Are we dancing to the beat of corporate America and the wealthiest of the wealthy instead of the different drummer we did throughout most of American history?

When we try to help others are we told "don't tread on me" or "not in my backyard?"

What happened to faith?

What happened to knowledge through study, reading, free discourse without fear of attack, the ability to be different without persecution and attack?

This is a fascinating interview, whether you believe what he says or choose to ignore it.

More, both audio and written, at NPR's Talk of the Nation. Click here.

The views and opinions of...should they have their own private lives?

Do television personalities and commentators have the same right as other citizens to have opinions, speak out on what they believe and donate to causes or candidates? FOX personalities gave heavily to Republican interests during the election, but FOX considers them "programming" employees. MSNBC came down on Keith Olbermann because he is considered a "news" employee. Where do you draw the line? Are we to believe that either Glenn Beck on FOX or Olbermann on MSNBC are newscasters?

Olbermann was suspended for several days without pay by NBC. Beck was praised and given a raise.

What are your views on the subjects of the power of, value of, or limits that should be placed on personalities in politics and political issues?

The Future of Theater? Live Theater on-line from London

From Variety.com: Live Theater on the Internet....

Digital Theater puts shows online

Legit productions to be available for download

Digital Theater has announced that productions from high-profile Brit legit troupes including the Royal Shakespeare Company, Almeida, Royal Court Theater, English Touring Theater and the Young Vic will now be available as Internet downloads.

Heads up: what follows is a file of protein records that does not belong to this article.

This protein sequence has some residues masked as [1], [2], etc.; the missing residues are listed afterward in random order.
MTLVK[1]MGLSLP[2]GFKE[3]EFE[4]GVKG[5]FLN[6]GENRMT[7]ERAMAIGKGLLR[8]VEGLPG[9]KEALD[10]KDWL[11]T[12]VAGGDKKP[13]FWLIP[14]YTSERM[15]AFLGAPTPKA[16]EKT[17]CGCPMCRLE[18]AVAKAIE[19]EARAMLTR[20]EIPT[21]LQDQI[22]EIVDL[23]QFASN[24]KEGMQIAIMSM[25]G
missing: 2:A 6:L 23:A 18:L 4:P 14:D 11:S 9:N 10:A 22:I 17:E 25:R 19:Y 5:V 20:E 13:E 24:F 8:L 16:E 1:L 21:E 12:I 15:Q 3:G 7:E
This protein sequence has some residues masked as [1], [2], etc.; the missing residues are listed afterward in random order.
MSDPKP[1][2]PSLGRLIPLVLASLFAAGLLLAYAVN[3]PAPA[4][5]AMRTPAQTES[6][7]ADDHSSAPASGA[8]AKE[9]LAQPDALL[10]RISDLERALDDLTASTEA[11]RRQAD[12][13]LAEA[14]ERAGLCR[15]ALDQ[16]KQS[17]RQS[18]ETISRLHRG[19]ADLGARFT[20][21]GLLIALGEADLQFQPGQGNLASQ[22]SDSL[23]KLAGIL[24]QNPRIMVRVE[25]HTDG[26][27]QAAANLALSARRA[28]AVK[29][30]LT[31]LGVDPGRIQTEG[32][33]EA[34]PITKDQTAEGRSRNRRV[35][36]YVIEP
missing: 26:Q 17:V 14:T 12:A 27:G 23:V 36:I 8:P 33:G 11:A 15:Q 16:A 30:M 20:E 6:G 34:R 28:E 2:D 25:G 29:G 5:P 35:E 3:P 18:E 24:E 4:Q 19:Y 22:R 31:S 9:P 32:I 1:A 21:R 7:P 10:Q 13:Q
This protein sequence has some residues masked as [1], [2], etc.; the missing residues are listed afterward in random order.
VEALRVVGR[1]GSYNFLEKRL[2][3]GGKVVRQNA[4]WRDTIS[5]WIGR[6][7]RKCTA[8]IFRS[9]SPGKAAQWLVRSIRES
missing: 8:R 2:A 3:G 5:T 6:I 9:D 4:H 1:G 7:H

The productions -- filmed live in front of audiences over two or three performances, on between 5 and 11 remote-controlled, hi-definition cameras embedded in the staging -- will be offered as downloads priced at £8.99 (a bit more than $14.50). Offerings are available from the company's website or on the websites of the individual theaters, using a specially developed Theater Player compatible with all major browsers and operating systems.


Publication Directory Note and Copyright for above (Variety).
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For additional information please go to the link above. Variety is a subscription bases serviced which is reported to be ending open access January first, 2010. It is one of two primary industry news publicaitons, updated in print five days a week and 24/7 on-line. The other is the Hollywood Reporter. A weekly publication for LA and regional use (editions) is Backstage (formerly Dramalogue). It is also subscription based, but for now offers some free on-line product. Backstage is geared less toward the industry as it is for actors and performers, so it contains advice on the craft and casting listings.